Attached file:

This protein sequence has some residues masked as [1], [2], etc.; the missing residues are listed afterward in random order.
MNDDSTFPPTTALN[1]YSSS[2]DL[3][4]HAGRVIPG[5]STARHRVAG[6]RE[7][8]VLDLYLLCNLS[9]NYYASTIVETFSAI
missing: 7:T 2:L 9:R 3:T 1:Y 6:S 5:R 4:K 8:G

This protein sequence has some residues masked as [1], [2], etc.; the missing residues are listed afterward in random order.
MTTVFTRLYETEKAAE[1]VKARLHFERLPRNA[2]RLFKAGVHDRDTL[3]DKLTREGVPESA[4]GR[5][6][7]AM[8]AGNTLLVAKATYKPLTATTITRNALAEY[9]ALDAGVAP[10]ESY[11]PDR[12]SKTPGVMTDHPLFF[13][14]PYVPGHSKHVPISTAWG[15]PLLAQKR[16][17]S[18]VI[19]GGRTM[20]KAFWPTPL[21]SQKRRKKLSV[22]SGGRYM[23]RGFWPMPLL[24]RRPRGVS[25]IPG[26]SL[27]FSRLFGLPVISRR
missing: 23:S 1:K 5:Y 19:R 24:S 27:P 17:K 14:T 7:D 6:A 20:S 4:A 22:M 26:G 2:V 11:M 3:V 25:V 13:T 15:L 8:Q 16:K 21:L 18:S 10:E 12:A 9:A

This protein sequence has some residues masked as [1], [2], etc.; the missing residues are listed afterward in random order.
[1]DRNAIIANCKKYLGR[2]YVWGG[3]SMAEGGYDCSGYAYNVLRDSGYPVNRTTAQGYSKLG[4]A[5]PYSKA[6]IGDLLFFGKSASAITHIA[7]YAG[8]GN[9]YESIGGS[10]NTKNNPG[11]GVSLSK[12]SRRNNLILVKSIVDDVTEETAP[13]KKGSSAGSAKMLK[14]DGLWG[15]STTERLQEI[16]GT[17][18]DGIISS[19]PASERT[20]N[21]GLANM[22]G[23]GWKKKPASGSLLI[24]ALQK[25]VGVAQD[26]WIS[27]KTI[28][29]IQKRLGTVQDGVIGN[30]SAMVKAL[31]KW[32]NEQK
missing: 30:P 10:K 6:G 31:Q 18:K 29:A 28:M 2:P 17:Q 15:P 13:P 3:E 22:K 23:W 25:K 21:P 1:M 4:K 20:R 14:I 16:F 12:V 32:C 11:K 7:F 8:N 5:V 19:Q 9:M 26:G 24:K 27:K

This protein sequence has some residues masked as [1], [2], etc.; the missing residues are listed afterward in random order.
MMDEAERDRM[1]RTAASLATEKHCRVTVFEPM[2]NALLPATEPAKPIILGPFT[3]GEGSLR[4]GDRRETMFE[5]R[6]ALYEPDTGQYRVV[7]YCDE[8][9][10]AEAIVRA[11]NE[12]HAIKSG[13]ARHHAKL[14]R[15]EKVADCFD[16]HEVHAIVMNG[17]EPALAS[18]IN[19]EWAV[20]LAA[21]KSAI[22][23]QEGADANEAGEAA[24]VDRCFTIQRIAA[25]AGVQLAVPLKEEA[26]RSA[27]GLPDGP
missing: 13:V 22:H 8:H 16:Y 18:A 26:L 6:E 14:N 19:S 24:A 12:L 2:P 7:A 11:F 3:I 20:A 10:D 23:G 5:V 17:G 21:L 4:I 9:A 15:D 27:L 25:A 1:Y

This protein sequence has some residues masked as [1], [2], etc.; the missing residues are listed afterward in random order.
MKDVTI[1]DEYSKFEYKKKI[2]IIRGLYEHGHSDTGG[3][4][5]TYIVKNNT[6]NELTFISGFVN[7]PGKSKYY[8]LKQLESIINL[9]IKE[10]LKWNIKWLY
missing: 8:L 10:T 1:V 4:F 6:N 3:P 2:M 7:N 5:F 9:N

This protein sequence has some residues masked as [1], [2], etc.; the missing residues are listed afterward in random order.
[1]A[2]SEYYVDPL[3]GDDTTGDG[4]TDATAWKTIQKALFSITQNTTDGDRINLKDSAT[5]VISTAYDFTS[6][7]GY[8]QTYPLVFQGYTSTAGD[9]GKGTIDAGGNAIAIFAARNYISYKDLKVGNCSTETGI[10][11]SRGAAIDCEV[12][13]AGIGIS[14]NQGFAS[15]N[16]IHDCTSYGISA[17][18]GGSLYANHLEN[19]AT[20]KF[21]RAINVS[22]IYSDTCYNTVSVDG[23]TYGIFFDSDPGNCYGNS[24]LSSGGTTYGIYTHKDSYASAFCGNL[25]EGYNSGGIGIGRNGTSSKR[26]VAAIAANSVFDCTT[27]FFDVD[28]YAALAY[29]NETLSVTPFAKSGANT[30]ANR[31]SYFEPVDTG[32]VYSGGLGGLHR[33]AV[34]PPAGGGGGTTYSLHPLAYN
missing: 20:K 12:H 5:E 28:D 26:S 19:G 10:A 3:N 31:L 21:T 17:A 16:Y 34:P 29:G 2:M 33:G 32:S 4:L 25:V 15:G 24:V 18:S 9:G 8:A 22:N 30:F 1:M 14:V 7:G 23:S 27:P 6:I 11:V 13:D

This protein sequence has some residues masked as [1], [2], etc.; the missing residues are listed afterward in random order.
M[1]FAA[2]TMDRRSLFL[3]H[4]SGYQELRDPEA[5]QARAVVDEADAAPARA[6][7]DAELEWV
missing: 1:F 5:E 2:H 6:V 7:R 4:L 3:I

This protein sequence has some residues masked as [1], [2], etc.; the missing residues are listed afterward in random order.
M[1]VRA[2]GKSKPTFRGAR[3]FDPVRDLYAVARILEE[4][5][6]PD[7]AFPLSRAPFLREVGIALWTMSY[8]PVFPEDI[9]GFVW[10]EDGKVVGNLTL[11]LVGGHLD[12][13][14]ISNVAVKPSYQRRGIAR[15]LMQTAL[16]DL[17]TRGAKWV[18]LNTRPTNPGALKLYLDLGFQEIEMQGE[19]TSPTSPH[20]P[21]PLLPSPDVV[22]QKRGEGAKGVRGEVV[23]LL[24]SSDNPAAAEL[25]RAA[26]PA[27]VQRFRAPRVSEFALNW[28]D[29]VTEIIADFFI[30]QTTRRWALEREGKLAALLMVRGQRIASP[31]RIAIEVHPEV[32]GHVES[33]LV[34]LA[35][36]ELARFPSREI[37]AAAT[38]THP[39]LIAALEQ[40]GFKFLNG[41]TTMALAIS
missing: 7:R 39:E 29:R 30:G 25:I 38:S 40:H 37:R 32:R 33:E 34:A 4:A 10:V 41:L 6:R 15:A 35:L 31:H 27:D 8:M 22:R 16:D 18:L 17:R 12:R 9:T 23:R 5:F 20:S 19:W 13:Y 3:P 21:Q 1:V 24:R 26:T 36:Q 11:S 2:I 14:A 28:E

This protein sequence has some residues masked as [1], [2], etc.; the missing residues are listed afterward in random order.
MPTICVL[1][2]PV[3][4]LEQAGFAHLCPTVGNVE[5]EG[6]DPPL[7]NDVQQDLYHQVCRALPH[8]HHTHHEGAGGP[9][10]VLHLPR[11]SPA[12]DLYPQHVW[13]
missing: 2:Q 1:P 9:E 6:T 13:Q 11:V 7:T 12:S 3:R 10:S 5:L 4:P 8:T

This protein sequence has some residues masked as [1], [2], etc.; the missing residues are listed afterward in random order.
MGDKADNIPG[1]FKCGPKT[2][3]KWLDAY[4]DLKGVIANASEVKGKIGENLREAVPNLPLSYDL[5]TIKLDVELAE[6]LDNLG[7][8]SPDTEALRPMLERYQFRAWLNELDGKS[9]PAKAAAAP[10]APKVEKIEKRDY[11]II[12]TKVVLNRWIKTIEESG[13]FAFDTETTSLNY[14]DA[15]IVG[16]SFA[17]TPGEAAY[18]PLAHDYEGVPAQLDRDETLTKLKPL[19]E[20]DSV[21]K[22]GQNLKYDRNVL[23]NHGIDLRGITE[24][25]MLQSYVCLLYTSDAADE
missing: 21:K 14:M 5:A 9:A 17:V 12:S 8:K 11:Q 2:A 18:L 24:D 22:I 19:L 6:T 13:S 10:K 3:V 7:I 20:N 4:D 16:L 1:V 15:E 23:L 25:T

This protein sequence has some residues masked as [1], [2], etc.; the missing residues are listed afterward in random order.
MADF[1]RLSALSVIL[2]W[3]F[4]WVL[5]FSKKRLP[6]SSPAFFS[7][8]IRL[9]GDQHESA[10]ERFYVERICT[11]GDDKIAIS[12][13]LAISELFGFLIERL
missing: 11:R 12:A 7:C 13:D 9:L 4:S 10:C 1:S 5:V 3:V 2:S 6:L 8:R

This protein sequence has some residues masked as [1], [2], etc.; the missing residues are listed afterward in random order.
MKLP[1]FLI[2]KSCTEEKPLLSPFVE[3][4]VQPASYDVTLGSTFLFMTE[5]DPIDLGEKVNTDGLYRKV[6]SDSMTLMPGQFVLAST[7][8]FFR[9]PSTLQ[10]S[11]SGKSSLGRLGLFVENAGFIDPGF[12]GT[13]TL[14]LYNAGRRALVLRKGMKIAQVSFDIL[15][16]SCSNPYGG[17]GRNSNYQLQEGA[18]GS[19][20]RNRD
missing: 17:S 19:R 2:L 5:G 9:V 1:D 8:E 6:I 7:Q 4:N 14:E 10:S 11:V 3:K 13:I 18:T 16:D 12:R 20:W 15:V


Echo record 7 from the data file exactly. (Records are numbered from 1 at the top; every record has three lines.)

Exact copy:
This protein sequence has some residues masked as [1], [2], etc.; the missing residues are listed afterward in random order.
M[1]FAA[2]TMDRRSLFL[3]H[4]SGYQELRDPEA[5]QARAVVDEADAAPARA[6][7]DAELEWV
missing: 1:F 5:E 2:H 6:V 7:R 4:L 3:I